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The 10th anniversary of the Autumn 2000 floods

Paul Hudson | 11:58 UK time, Monday, 1 November 2010

It's almost 10 years to the day since large parts of the UK experienced their worst floods on record. My house by the River Nidd in Knaresborough was one of literally thousands that got flooded during a 3 week period towards the end of October and into the first half of November which culminated in the evacuation of parts of York, as fears grew that the Foss barrier in York would overtop.

In fact the Autumn floods were a culmination of several very wet months, through Spring and Summer. April turned out to be the wettest since 1756 - quickly followed by May, the wettest since 1983.

By June the land was already on a knife edge and with further heavy rain through June, many rivers across Yorkshire were put on flood alert. The River Ouse rose to its highest ever June level, with Todmorden and Hebden Bridge suffering flooding from the River Calder.

The rest of Summer was average from a rainfall point of view, but crucially there were no decent dry spells and the land remained wet.

September and October were wet months, with a very mobile westerly pattern of weather becoming established. Atlantic depressions steamed in, with little more than 24 hours between weather fronts towards the end of October.

The North Atlantic was abnormally warm, adding moisture and energy to weather systems as they crossed the UK.

On the morning of Monday October 30th explosive development saw an area of low pressure deepen to 958mb, producing 2 inches of rain across the Pennines. As it departed through the Humber the coastguard recorded a gust of 99mph, with Hurricane force 12 winds in Sea area Humber.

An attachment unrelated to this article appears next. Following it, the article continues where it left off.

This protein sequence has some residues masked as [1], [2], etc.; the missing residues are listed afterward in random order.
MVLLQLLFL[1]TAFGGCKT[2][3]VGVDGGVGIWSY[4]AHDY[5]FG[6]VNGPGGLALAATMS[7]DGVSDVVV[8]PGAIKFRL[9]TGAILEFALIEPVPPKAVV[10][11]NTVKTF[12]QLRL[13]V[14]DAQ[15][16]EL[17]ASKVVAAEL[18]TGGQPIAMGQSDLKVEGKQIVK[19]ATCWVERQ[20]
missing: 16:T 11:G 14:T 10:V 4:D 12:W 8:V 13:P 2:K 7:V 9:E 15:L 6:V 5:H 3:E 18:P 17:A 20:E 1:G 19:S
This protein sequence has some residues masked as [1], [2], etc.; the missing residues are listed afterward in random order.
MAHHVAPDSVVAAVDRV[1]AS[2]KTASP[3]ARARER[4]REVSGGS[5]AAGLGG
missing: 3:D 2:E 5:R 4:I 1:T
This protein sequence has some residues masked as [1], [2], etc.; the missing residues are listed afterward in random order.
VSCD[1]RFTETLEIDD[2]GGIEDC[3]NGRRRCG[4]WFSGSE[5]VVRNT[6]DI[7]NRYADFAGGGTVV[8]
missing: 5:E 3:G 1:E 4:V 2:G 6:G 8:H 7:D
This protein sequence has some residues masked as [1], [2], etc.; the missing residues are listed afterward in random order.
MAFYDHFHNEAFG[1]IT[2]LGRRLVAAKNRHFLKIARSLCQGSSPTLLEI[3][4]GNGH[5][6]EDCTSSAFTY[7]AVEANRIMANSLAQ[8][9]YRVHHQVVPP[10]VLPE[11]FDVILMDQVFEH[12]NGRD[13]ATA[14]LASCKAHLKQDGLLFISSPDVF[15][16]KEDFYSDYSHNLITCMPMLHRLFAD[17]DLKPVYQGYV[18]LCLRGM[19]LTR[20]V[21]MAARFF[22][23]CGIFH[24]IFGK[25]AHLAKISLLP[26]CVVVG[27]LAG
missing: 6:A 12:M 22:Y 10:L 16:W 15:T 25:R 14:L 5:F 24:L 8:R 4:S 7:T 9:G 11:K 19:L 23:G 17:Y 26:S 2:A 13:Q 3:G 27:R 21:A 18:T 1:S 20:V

Such was the rapid drop in pressure, snow and thunder were observed simultaneously over the Yorkshire Dales. An already sodden river catchment could take no more; and many of the regions rivers burst their banks.

Flooding was widespread across the UK, but Stockbridge in Keighley won the dubious accolade of having the highest concentration of flooded houses anywhere in Britain - 325. Houses along the River Don were ruined.

The River Ouse in York reached its highest levels since records began in 1642. And the towns of Malton and Norton, which had only just recovered from flooding in March 1999 were inundated once again.

In the end, September was the wettest since 1981; October the wettest since 1903 and November the wettest since 1970. Autumn was the wettest since 1872, and more rain fell in September, October and November than in any other 3 month period since rainfall records began in 1727.

Climatologically it was calculated that Autumn 2000 was a 1 in a 500 year event, assuming a static climate.


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